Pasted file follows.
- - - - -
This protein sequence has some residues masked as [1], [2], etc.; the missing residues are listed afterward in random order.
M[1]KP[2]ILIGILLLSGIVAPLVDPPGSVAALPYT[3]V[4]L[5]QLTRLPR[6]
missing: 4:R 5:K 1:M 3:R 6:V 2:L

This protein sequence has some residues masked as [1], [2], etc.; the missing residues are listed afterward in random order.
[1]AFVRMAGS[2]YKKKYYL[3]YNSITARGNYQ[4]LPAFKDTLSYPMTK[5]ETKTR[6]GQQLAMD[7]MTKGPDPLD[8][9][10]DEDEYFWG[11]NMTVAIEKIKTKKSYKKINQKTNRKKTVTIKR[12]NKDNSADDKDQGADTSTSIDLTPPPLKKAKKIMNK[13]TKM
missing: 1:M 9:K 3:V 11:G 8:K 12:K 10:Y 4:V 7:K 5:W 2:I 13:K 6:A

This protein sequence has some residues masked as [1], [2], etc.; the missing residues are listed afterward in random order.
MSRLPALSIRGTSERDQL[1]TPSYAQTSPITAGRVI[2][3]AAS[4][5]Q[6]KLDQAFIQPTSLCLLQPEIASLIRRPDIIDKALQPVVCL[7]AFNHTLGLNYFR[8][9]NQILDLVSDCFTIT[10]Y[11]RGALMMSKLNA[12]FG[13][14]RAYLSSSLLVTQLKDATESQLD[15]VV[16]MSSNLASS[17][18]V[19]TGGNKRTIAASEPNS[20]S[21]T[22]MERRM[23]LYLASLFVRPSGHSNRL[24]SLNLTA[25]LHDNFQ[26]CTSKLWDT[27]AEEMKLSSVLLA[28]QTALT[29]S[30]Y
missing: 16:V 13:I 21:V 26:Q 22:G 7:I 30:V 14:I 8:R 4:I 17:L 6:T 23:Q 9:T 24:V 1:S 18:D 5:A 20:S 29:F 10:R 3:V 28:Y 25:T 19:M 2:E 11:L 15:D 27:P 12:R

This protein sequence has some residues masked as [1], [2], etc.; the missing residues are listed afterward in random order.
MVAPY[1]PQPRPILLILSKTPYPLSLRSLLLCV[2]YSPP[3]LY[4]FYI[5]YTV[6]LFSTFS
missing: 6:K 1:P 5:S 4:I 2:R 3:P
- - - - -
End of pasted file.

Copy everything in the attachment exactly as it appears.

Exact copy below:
This protein sequence has some residues masked as [1], [2], etc.; the missing residues are listed afterward in random order.
M[1]KP[2]ILIGILLLSGIVAPLVDPPGSVAALPYT[3]V[4]L[5]QLTRLPR[6]
missing: 4:R 5:K 1:M 3:R 6:V 2:L

This protein sequence has some residues masked as [1], [2], etc.; the missing residues are listed afterward in random order.
[1]AFVRMAGS[2]YKKKYYL[3]YNSITARGNYQ[4]LPAFKDTLSYPMTK[5]ETKTR[6]GQQLAMD[7]MTKGPDPLD[8][9][10]DEDEYFWG[11]NMTVAIEKIKTKKSYKKINQKTNRKKTVTIKR[12]NKDNSADDKDQGADTSTSIDLTPPPLKKAKKIMNK[13]TKM
missing: 1:M 9:K 3:V 11:G 8:K 12:K 10:Y 4:V 7:K 5:W 2:I 13:K 6:A

This protein sequence has some residues masked as [1], [2], etc.; the missing residues are listed afterward in random order.
MSRLPALSIRGTSERDQL[1]TPSYAQTSPITAGRVI[2][3]AAS[4][5]Q[6]KLDQAFIQPTSLCLLQPEIASLIRRPDIIDKALQPVVCL[7]AFNHTLGLNYFR[8][9]NQILDLVSDCFTIT[10]Y[11]RGALMMSKLNA[12]FG[13][14]RAYLSSSLLVTQLKDATESQLD[15]VV[16]MSSNLASS[17][18]V[19]TGGNKRTIAASEPNS[20]S[21]T[22]MERRM[23]LYLASLFVRPSGHSNRL[24]SLNLTA[25]LHDNFQ[26]CTSKLWDT[27]AEEMKLSSVLLA[28]QTALT[29]S[30]Y
missing: 16:V 13:I 21:V 26:Q 22:G 7:I 30:V 14:I 8:R 4:I 17:L 6:T 23:Q 9:T 24:V 1:S 18:D 5:A 20:S 29:F 10:R 3:V 28:Y 25:T 19:M 2:E 11:L 15:D 27:P 12:R

This protein sequence has some residues masked as [1], [2], etc.; the missing residues are listed afterward in random order.
MVAPY[1]PQPRPILLILSKTPYPLSLRSLLLCV[2]YSPP[3]LY[4]FYI[5]YTV[6]LFSTFS
missing: 6:K 1:P 5:S 4:I 2:R 3:P